And here’s a lighthearted quote about the weather that’s plagued gardeners everywhere this year, that seems particularly relevant to preppers!

        “Yes, the weather is bad, and if I were dealing in weather it is not the brand I would put up in cans for future use.”

        Next year will be better!

    • 3


      Harvested the first two carrots from our garden and made up a little salad. If you haven’t tried garden carrots before, it’s like the difference between the $5 name-brand box of cereal and the $1 box of cheapo-cereal. They have a much stronger flavor and since we picked them early in the season before the frost has come, it has a spicy strong carrot flavor. I’m looking forward to the flavor after some frost cycles have happened and see if it sweetens them up a bit.

      Sure is motivating to continue next year once you have tasted some of the spoils of your hard work. Actually it’s easy work, carrots are a good beginners crop that just needs a little watering every day.

      • 1

        The carrots certainly have sweetened up as the temperatures have gotten cooler, and they taste amazing!

        I went to pick some this morning and they were buried under 2″ of snow. The first 2-3″ of soil was hard as a rock, but once you got underneath that it was soft and I was able to pull out the carrots. My cheap little trowel bent under the frozen soil. I need a hori hori knife like Redneck!

      • 1

        Best garden tool you will ever own.  Get one!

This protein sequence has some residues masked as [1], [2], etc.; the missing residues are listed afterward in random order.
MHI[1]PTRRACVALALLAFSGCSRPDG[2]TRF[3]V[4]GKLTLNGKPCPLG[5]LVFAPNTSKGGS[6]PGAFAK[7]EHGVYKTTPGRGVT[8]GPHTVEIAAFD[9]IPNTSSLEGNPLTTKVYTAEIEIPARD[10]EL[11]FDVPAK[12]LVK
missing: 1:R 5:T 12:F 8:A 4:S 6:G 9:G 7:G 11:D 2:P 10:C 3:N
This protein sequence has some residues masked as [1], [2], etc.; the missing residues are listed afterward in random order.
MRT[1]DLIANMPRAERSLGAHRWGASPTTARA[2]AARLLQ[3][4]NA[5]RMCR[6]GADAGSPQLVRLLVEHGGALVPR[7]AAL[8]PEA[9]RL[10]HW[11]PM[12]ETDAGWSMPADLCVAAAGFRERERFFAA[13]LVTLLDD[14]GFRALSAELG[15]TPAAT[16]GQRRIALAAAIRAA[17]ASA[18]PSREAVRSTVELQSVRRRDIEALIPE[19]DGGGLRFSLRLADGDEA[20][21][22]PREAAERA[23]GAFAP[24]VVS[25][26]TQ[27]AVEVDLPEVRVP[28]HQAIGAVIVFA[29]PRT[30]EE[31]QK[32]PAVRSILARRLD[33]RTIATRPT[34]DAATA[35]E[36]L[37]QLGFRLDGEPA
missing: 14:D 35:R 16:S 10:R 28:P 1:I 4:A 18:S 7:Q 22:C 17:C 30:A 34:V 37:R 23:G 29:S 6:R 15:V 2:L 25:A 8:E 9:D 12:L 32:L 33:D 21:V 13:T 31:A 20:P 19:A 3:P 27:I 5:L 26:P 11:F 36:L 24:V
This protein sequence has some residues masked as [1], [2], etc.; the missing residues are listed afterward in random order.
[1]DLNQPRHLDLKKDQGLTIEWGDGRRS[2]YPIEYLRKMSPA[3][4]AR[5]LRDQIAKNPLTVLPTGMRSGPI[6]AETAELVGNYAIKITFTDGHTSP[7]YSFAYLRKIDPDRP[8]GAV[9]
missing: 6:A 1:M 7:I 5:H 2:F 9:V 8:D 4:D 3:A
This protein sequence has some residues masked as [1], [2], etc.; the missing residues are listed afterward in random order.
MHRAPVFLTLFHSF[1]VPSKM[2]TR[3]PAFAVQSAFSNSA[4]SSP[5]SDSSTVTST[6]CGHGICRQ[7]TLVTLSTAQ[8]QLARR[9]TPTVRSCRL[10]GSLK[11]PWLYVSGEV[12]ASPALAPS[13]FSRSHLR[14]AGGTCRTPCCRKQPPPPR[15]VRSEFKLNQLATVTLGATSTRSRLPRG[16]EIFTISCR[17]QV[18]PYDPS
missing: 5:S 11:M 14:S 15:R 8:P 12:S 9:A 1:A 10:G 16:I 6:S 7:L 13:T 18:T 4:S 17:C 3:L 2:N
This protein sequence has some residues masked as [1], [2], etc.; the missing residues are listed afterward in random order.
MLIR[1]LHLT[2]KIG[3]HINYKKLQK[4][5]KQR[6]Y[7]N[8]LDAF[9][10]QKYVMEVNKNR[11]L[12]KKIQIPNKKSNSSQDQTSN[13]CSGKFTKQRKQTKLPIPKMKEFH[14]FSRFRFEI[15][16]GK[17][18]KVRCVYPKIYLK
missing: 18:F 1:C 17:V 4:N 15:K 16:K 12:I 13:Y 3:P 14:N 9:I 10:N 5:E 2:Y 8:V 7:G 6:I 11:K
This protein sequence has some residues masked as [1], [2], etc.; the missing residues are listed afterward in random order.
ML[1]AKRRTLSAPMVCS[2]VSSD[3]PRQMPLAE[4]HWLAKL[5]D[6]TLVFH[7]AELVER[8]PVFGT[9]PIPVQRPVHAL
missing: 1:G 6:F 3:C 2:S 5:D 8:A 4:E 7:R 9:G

Snow?  It is 79, sunny & windy here.

      • 1

        Wanna trade? 😉

      • 2

        Not A chance.  I love the weather of North Mississippi.  I’ll take a hot summer over a long, frigid winter any day.  Our long growing season is a plus for being a prepper.  I was stationed in North Dakota for 4 years and I saw all the winter I could ever want.

      • 1

        I don’t blame ya! I already miss sitting out in the sun and that long growing season must be amazing.

    • 3

      Potatoooooes! Our first year planting potatoes was a raging success. Ten plants. Yield is About 6 lbs per plant. Potatoes are huge and tasty!! Some vole damage. We are also harvesting figs right now (in coastal southern New England) and they are not coming in bushels, more like 1-3 per day, but they are delicious. Herb garden is going crazy – gotta have sour cream and chives for the potatoes plus rosemary for roasting! We had a few tomato plants, enough for a few batches of heavenly fresh tomato sauce with home grown basil. Happy harvest!26E048E0-9C2E-49D4-8F31-6ABE1CBC7E85042D8899-BCFD-4F58-91FE-B7BB6CCC4852477226C4-72C5-42D5-9827-58D18BB33EAEFCA0849C-B76B-456B-A9C1-D17A0F46B5ED